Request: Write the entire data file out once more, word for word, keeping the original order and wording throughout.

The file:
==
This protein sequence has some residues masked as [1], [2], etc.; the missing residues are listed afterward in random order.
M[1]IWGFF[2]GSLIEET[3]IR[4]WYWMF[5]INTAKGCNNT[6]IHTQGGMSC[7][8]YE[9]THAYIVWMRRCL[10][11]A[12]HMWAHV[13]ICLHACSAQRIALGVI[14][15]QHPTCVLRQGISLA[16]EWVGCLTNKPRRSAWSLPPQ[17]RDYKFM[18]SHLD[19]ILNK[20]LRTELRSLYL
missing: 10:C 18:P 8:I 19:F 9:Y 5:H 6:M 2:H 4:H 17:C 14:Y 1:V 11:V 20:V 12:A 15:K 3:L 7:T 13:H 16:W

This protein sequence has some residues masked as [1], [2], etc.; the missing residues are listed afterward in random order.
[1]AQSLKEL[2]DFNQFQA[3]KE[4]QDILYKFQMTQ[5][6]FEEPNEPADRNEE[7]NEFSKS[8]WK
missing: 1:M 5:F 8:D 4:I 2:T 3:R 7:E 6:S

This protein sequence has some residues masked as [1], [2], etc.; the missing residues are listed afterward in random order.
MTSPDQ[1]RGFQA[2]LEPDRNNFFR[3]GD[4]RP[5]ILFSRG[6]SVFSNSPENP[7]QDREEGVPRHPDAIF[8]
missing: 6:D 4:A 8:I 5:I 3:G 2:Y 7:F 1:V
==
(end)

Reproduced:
This protein sequence has some residues masked as [1], [2], etc.; the missing residues are listed afterward in random order.
M[1]IWGFF[2]GSLIEET[3]IR[4]WYWMF[5]INTAKGCNNT[6]IHTQGGMSC[7][8]YE[9]THAYIVWMRRCL[10][11]A[12]HMWAHV[13]ICLHACSAQRIALGVI[14][15]QHPTCVLRQGISLA[16]EWVGCLTNKPRRSAWSLPPQ[17]RDYKFM[18]SHLD[19]ILNK[20]LRTELRSLYL
missing: 10:C 18:P 8:I 19:F 9:Y 5:H 6:M 2:H 4:H 17:C 14:Y 1:V 11:V 20:V 12:A 15:K 3:L 7:T 13:H 16:W

This protein sequence has some residues masked as [1], [2], etc.; the missing residues are listed afterward in random order.
[1]AQSLKEL[2]DFNQFQA[3]KE[4]QDILYKFQMTQ[5][6]FEEPNEPADRNEE[7]NEFSKS[8]WK
missing: 1:M 5:F 8:D 4:I 2:T 3:R 7:E 6:S

This protein sequence has some residues masked as [1], [2], etc.; the missing residues are listed afterward in random order.
MTSPDQ[1]RGFQA[2]LEPDRNNFFR[3]GD[4]RP[5]ILFSRG[6]SVFSNSPENP[7]QDREEGVPRHPDAIF[8]
missing: 6:D 4:A 8:I 5:I 3:G 2:Y 7:F 1:V